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Reverend Dr. Barber recalls MLK’s mission in context of political oppression, voter suppression

Courtesy of the Martin Luther King, Jr. Research and Education Institute

On Thursday, Reverend Dr. William J. Barber II gave a lecture at Memorial Church addressing Martin Luther King Jr.’s impact and highlighting political injustices faced by minorities and low-income communities face, such as gerrymandering and voting restrictions.

Barber is president of Repairers of the Breach, a non-profit drawing on King’s unfinished Poor People’s Campaign “to end systemic racism, poverty, the war economy, environmental destruction, and other injustices,” according to the organization’s website.

Barber’s lecture, sponsored by the Martin Luther King Jr. Research and Education Institute and co-sponsored by the African and African American Studies Department and the Stanford Office for Religious life, was held in commemoration of the 90th anniversary of Martin Luther King Jr.’s birth.

During the lecture, Barber called for the audience to carry out King’s legacy.

“To truly honor a martyr, we must go where they fell, pick up their baton, and carry it the rest the way,” Barber said.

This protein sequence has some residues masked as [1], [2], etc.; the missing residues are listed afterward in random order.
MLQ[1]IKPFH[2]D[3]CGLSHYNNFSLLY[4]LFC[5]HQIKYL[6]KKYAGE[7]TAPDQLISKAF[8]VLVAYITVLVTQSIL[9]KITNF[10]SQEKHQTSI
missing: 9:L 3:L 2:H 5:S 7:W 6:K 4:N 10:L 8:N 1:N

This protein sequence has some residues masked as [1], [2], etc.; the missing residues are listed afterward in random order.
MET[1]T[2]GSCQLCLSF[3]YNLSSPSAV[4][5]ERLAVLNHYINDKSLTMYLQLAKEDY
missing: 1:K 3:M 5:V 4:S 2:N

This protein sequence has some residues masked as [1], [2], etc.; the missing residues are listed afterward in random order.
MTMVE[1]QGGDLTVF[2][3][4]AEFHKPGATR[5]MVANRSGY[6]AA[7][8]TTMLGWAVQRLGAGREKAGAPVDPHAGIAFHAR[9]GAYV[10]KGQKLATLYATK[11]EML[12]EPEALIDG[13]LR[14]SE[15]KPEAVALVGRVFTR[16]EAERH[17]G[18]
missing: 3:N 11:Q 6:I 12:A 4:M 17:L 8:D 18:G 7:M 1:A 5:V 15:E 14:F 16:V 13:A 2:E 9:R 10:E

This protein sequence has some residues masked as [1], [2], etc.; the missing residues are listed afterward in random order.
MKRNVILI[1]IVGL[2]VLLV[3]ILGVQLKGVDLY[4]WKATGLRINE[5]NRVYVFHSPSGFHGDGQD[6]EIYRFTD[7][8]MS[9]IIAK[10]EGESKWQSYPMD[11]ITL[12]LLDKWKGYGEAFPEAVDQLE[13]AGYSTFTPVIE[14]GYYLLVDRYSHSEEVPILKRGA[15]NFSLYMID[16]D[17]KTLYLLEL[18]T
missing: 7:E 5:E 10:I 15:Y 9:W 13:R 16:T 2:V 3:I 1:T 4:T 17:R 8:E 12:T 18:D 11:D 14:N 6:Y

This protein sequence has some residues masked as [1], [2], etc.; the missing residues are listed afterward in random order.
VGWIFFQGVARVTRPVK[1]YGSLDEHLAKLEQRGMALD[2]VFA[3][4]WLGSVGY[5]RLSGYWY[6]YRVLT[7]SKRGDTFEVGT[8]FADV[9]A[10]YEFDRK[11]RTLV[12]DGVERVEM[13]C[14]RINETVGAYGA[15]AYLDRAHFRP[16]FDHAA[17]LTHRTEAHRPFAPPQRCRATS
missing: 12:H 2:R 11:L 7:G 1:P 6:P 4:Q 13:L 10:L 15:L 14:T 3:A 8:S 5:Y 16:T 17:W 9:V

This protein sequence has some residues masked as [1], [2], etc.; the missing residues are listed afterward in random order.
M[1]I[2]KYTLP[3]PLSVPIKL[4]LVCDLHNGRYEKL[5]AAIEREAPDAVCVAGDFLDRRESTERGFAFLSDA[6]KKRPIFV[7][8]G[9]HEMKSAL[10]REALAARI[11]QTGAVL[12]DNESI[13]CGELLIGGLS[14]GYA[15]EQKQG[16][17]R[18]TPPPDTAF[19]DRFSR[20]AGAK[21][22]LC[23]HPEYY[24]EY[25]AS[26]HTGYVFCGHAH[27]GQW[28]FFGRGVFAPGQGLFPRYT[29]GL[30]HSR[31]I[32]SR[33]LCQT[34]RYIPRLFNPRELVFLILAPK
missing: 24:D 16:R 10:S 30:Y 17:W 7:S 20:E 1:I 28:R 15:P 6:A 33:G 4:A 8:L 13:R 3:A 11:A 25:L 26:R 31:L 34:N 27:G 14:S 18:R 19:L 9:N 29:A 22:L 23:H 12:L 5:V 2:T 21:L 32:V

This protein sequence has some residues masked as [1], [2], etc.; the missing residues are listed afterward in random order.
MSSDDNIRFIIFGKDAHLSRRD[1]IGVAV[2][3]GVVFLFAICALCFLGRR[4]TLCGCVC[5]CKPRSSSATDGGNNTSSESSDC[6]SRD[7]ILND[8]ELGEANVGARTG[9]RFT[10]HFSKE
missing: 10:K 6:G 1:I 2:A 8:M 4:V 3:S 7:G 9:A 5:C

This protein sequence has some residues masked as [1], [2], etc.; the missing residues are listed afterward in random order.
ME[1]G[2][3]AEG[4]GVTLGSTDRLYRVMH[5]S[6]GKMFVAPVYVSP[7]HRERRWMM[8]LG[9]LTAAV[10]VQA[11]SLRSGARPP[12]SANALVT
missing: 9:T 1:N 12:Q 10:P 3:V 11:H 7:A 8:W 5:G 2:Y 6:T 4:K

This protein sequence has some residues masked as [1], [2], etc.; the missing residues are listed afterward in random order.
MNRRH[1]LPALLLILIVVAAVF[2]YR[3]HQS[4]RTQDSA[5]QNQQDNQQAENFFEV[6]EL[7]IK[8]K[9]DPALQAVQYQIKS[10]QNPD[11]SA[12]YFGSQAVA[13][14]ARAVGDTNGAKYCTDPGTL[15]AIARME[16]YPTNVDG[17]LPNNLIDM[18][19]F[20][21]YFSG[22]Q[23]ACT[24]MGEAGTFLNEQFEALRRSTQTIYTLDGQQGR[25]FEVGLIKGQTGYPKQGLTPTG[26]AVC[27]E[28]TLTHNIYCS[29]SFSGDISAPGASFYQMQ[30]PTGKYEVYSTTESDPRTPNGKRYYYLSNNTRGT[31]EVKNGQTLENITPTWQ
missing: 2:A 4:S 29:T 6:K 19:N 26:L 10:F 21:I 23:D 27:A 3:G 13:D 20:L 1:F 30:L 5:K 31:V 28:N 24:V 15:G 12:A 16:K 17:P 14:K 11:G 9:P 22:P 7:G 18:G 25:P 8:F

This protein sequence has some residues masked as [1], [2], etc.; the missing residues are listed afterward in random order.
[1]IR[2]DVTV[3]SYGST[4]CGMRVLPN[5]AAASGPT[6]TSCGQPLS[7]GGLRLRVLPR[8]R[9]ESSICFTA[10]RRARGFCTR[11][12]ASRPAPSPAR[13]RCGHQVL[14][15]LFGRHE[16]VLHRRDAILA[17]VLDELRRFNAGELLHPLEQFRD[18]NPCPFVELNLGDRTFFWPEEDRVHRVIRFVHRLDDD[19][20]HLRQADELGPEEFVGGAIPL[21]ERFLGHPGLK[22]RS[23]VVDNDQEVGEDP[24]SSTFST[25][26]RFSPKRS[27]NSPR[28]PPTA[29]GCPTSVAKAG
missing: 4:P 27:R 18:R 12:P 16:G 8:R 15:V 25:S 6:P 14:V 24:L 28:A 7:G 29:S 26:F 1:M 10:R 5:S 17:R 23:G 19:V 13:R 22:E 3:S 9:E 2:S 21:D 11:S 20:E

Still, he argued that it is difficult for the average person in the United States to solve the nation’s problems. If minorities and low-income people who were prevented from voting in the 2016 election were allowed to vote, he said, Trump may not have won some southern states, and thus may have lost the election to Hillary Clinton.

Barber also criticized the U.S. government shutdown and recent policies such as the 2017 tax cut and the increase in military spending. Calling attention to what he sees as insufficient discussion about such policies, Barber said “We must talk about ‘policy’ — and not only once every two years.”

Barber talked about “policy violence,” saying that policies like the recent tax reform were harmful to low-income families and furthered systemic poverty.

In his criticism of these policies, he said, “The problem of America is not one man. Trump is a symptom, not the issue.” The real problems, Barber said, are issues such as systemic racism, systemic poverty, extreme militarism and false moral narratives.

Barber spoke on economic perils that underprivileged communities often face, highlighting a minimum wage that he sees as insufficient, as well as the fact that the United States is one of the only developed countries without universal healthcare.

Barber said actively participating in political life matters more than celebrating King’s birthday.

“We do not need to celebrate as much as we need to engage,” Barber said.

“Some things are not about left and right, but about what is right or wrong,” he added.

 

Contact Ryan Tran at rtran56 ‘at’ stanford.edu.

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